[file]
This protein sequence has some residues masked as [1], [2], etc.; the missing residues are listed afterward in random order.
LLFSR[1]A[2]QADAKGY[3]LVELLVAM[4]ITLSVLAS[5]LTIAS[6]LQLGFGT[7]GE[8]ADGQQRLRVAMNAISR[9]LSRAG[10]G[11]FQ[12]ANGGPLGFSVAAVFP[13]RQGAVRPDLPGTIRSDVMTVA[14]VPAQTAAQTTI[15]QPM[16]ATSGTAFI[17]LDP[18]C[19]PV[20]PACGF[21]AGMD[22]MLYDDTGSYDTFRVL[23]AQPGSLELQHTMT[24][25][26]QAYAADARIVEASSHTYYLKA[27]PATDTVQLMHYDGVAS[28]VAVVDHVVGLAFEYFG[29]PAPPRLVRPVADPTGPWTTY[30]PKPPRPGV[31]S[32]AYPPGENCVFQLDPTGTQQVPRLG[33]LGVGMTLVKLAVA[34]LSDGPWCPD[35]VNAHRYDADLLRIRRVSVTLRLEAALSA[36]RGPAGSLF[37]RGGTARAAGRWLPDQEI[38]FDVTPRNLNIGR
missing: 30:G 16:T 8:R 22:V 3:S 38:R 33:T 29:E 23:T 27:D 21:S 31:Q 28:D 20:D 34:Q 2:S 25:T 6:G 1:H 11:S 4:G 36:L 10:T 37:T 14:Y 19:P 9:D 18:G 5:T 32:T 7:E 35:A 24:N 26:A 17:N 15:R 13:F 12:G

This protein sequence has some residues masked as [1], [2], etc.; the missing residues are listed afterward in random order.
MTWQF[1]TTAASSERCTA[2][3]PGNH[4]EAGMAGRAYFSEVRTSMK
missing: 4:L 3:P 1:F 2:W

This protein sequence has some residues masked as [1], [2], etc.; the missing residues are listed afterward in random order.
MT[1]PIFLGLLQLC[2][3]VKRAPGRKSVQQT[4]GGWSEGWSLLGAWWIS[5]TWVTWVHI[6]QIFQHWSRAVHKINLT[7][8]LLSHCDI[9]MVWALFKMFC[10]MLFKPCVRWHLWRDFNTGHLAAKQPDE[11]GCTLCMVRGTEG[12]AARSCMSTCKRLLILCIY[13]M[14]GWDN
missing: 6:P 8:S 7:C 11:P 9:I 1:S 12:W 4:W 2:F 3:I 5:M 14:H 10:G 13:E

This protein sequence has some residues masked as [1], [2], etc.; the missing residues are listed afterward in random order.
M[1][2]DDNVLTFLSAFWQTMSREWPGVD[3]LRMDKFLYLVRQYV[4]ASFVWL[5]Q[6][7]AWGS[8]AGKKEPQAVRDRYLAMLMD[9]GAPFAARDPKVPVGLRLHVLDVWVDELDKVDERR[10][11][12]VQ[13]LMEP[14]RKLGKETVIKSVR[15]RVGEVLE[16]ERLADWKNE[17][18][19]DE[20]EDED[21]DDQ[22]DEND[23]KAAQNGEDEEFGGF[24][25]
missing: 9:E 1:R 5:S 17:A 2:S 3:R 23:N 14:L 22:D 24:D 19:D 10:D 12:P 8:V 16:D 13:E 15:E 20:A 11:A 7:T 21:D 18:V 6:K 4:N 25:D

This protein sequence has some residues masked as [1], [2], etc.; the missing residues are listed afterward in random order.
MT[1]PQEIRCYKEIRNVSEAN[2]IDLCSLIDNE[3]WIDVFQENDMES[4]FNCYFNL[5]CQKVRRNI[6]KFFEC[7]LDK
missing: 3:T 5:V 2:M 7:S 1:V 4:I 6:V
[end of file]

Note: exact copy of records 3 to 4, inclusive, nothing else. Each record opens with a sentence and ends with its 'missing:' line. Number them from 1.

This protein sequence has some residues masked as [1], [2], etc.; the missing residues are listed afterward in random order.
MT[1]PIFLGLLQLC[2][3]VKRAPGRKSVQQT[4]GGWSEGWSLLGAWWIS[5]TWVTWVHI[6]QIFQHWSRAVHKINLT[7][8]LLSHCDI[9]MVWALFKMFC[10]MLFKPCVRWHLWRDFNTGHLAAKQPDE[11]GCTLCMVRGTEG[12]AARSCMSTCKRLLILCIY[13]M[14]GWDN
missing: 6:P 8:S 7:C 11:P 9:I 1:S 12:W 4:W 2:F 3:I 5:M 14:H 10:G 13:E

This protein sequence has some residues masked as [1], [2], etc.; the missing residues are listed afterward in random order.
M[1][2]DDNVLTFLSAFWQTMSREWPGVD[3]LRMDKFLYLVRQYV[4]ASFVWL[5]Q[6][7]AWGS[8]AGKKEPQAVRDRYLAMLMD[9]GAPFAARDPKVPVGLRLHVLDVWVDELDKVDERR[10][11][12]VQ[13]LMEP[14]RKLGKETVIKSVR[15]RVGEVLE[16]ERLADWKNE[17][18][19]DE[20]EDED[21]DDQ[22]DEND[23]KAAQNGEDEEFGGF[24][25]
missing: 9:E 1:R 5:S 17:A 2:S 3:R 23:N 14:L 22:D 24:D 19:D 10:D 12:P 8:V 16:D 13:E 15:E 20:A 11:A 7:T 21:D 18:V 6:K 4:N 25:D